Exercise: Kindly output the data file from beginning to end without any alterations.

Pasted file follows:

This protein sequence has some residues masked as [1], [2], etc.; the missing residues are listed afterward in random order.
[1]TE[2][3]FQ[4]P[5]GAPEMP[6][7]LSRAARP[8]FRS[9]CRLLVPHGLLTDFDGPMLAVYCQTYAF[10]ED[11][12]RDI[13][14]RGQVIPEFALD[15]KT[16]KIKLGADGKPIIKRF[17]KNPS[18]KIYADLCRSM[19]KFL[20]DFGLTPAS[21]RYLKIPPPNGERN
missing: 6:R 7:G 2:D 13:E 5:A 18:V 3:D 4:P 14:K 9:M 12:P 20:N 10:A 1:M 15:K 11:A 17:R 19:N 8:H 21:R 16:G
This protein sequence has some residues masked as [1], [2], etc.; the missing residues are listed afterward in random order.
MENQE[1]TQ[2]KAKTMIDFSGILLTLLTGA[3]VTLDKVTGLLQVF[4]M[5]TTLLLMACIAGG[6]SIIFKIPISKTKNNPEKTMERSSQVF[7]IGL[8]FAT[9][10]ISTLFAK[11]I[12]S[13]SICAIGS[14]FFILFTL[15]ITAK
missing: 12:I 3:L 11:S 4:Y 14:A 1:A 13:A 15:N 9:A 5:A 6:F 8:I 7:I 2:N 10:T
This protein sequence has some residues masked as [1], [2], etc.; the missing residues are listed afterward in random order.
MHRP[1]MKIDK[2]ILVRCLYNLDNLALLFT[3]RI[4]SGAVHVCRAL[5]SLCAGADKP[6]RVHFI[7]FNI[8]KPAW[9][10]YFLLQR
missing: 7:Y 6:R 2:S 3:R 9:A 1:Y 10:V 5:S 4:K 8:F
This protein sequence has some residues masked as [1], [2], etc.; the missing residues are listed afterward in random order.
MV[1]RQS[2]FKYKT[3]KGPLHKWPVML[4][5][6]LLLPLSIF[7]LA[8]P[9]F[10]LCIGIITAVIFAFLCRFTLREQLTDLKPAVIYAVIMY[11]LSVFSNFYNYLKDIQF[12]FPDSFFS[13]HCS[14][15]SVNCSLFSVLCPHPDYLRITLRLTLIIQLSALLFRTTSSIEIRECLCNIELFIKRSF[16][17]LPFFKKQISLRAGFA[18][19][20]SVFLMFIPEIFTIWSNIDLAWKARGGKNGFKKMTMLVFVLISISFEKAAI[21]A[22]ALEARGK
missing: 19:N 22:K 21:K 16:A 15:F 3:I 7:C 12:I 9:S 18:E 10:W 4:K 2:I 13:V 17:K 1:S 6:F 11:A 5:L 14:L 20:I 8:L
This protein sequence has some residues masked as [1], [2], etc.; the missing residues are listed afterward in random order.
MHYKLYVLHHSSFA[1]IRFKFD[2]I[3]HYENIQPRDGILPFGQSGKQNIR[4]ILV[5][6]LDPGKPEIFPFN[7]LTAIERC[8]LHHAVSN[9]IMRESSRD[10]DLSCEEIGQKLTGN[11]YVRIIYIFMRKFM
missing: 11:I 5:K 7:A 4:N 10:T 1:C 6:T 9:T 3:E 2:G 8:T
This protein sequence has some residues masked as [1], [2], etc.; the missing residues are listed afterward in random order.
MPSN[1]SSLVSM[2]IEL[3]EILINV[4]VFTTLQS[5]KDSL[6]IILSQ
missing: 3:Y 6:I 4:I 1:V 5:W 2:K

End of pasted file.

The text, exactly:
This protein sequence has some residues masked as [1], [2], etc.; the missing residues are listed afterward in random order.
[1]TE[2][3]FQ[4]P[5]GAPEMP[6][7]LSRAARP[8]FRS[9]CRLLVPHGLLTDFDGPMLAVYCQTYAF[10]ED[11][12]RDI[13][14]RGQVIPEFALD[15]KT[16]KIKLGADGKPIIKRF[17]KNPS[18]KIYADLCRSM[19]KFL[20]DFGLTPAS[21]RYLKIPPPNGERN
missing: 6:R 7:G 2:D 13:E 5:A 18:V 3:D 4:P 14:K 9:M 12:P 20:N 10:A 1:M 15:K 11:A 17:R 19:N 8:H 21:R 16:G
This protein sequence has some residues masked as [1], [2], etc.; the missing residues are listed afterward in random order.
MENQE[1]TQ[2]KAKTMIDFSGILLTLLTGA[3]VTLDKVTGLLQVF[4]M[5]TTLLLMACIAGG[6]SIIFKIPISKTKNNPEKTMERSSQVF[7]IGL[8]FAT[9][10]ISTLFAK[11]I[12]S[13]SICAIGS[14]FFILFTL[15]ITAK
missing: 12:I 3:L 11:S 4:Y 14:A 1:A 13:A 15:N 9:A 5:A 6:F 8:I 7:I 2:N 10:T
This protein sequence has some residues masked as [1], [2], etc.; the missing residues are listed afterward in random order.
MHRP[1]MKIDK[2]ILVRCLYNLDNLALLFT[3]RI[4]SGAVHVCRAL[5]SLCAGADKP[6]RVHFI[7]FNI[8]KPAW[9][10]YFLLQR
missing: 7:Y 6:R 2:S 3:R 9:A 1:Y 10:V 5:S 4:K 8:F
This protein sequence has some residues masked as [1], [2], etc.; the missing residues are listed afterward in random order.
MV[1]RQS[2]FKYKT[3]KGPLHKWPVML[4][5][6]LLLPLSIF[7]LA[8]P[9]F[10]LCIGIITAVIFAFLCRFTLREQLTDLKPAVIYAVIMY[11]LSVFSNFYNYLKDIQF[12]FPDSFFS[13]HCS[14][15]SVNCSLFSVLCPHPDYLRITLRLTLIIQLSALLFRTTSSIEIRECLCNIELFIKRSF[16][17]LPFFKKQISLRAGFA[18][19][20]SVFLMFIPEIFTIWSNIDLAWKARGGKNGFKKMTMLVFVLISISFEKAAI[21]A[22]ALEARGK
missing: 19:N 22:K 21:K 16:A 15:F 3:I 7:C 12:I 9:S 18:E 10:W 4:K 2:I 13:V 17:K 1:S 6:F 11:A 5:L 14:L 20:I 8:L
This protein sequence has some residues masked as [1], [2], etc.; the missing residues are listed afterward in random order.
MHYKLYVLHHSSFA[1]IRFKFD[2]I[3]HYENIQPRDGILPFGQSGKQNIR[4]ILV[5][6]LDPGKPEIFPFN[7]LTAIERC[8]LHHAVSN[9]IMRESSRD[10]DLSCEEIGQKLTGN[11]YVRIIYIFMRKFM
missing: 11:I 5:K 7:A 4:N 10:T 1:C 6:T 9:T 3:E 2:G 8:T
This protein sequence has some residues masked as [1], [2], etc.; the missing residues are listed afterward in random order.
MPSN[1]SSLVSM[2]IEL[3]EILINV[4]VFTTLQS[5]KDSL[6]IILSQ
missing: 3:Y 6:I 4:I 1:V 5:W 2:K